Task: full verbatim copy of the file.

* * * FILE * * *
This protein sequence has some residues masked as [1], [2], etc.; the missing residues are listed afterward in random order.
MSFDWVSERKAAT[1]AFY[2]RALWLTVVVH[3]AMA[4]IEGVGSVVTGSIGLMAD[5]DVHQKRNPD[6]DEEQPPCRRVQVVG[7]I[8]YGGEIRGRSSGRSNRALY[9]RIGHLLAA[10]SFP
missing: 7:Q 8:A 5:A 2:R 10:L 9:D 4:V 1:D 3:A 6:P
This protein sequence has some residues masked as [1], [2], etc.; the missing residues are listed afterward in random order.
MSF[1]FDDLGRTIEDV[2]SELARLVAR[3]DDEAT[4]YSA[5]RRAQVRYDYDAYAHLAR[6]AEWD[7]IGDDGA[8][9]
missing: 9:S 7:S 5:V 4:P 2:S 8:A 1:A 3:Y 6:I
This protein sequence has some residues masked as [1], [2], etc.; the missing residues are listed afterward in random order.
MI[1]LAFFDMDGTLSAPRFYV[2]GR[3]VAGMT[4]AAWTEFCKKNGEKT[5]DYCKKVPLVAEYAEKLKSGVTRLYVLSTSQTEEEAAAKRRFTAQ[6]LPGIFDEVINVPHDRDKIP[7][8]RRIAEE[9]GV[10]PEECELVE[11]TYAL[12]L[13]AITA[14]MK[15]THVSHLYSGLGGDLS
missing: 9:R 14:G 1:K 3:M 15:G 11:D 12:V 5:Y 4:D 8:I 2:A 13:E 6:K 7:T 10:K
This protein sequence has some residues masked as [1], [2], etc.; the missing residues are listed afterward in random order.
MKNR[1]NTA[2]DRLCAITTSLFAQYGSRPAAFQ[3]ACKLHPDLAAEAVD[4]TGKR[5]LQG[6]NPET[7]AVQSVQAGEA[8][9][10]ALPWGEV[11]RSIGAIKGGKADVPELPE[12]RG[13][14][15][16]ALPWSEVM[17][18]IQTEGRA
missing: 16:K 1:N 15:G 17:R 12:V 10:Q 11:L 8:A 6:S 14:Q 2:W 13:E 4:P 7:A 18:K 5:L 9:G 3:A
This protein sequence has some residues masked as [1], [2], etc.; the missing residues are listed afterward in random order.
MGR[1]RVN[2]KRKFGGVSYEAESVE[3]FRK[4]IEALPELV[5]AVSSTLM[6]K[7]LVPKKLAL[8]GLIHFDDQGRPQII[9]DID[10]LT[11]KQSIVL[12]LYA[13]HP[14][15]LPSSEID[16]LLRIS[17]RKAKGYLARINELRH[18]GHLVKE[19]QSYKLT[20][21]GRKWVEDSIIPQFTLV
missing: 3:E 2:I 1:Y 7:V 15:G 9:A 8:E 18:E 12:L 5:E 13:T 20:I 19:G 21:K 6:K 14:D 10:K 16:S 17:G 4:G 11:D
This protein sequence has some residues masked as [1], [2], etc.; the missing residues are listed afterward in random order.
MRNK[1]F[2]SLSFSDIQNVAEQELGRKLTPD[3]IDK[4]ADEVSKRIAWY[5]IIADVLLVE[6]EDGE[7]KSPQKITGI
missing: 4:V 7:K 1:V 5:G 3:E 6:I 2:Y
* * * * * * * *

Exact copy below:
This protein sequence has some residues masked as [1], [2], etc.; the missing residues are listed afterward in random order.
MSFDWVSERKAAT[1]AFY[2]RALWLTVVVH[3]AMA[4]IEGVGSVVTGSIGLMAD[5]DVHQKRNPD[6]DEEQPPCRRVQVVG[7]I[8]YGGEIRGRSSGRSNRALY[9]RIGHLLAA[10]SFP
missing: 7:Q 8:A 5:A 2:R 10:L 9:D 4:V 1:D 3:A 6:P
This protein sequence has some residues masked as [1], [2], etc.; the missing residues are listed afterward in random order.
MSF[1]FDDLGRTIEDV[2]SELARLVAR[3]DDEAT[4]YSA[5]RRAQVRYDYDAYAHLAR[6]AEWD[7]IGDDGA[8][9]
missing: 9:S 7:S 5:V 4:P 2:S 8:A 1:A 3:Y 6:I
This protein sequence has some residues masked as [1], [2], etc.; the missing residues are listed afterward in random order.
MI[1]LAFFDMDGTLSAPRFYV[2]GR[3]VAGMT[4]AAWTEFCKKNGEKT[5]DYCKKVPLVAEYAEKLKSGVTRLYVLSTSQTEEEAAAKRRFTAQ[6]LPGIFDEVINVPHDRDKIP[7][8]RRIAEE[9]GV[10]PEECELVE[11]TYAL[12]L[13]AITA[14]MK[15]THVSHLYSGLGGDLS
missing: 9:R 14:G 1:K 3:M 15:G 11:D 12:V 5:Y 4:D 8:I 2:A 13:E 6:K 7:T 10:K
This protein sequence has some residues masked as [1], [2], etc.; the missing residues are listed afterward in random order.
MKNR[1]NTA[2]DRLCAITTSLFAQYGSRPAAFQ[3]ACKLHPDLAAEAVD[4]TGKR[5]LQG[6]NPET[7]AVQSVQAGEA[8][9][10]ALPWGEV[11]RSIGAIKGGKADVPELPE[12]RG[13][14][15][16]ALPWSEVM[17][18]IQTEGRA
missing: 16:K 1:N 15:G 17:R 12:V 10:Q 11:L 8:A 6:S 14:Q 2:W 13:E 4:P 7:A 18:K 5:L 9:G 3:A
This protein sequence has some residues masked as [1], [2], etc.; the missing residues are listed afterward in random order.
MGR[1]RVN[2]KRKFGGVSYEAESVE[3]FRK[4]IEALPELV[5]AVSSTLM[6]K[7]LVPKKLAL[8]GLIHFDDQGRPQII[9]DID[10]LT[11]KQSIVL[12]LYA[13]HP[14][15]LPSSEID[16]LLRIS[17]RKAKGYLARINELRH[18]GHLVKE[19]QSYKLT[20][21]GRKWVEDSIIPQFTLV
missing: 3:E 2:I 1:Y 7:V 15:G 9:A 8:E 18:E 12:L 5:E 13:T 20:I 19:G 21:K 6:K 14:D 10:K 16:S 17:G 4:G 11:D
This protein sequence has some residues masked as [1], [2], etc.; the missing residues are listed afterward in random order.
MRNK[1]F[2]SLSFSDIQNVAEQELGRKLTPD[3]IDK[4]ADEVSKRIAWY[5]IIADVLLVE[6]EDGE[7]KSPQKITGI
missing: 4:V 7:K 1:V 5:G 3:E 6:I 2:Y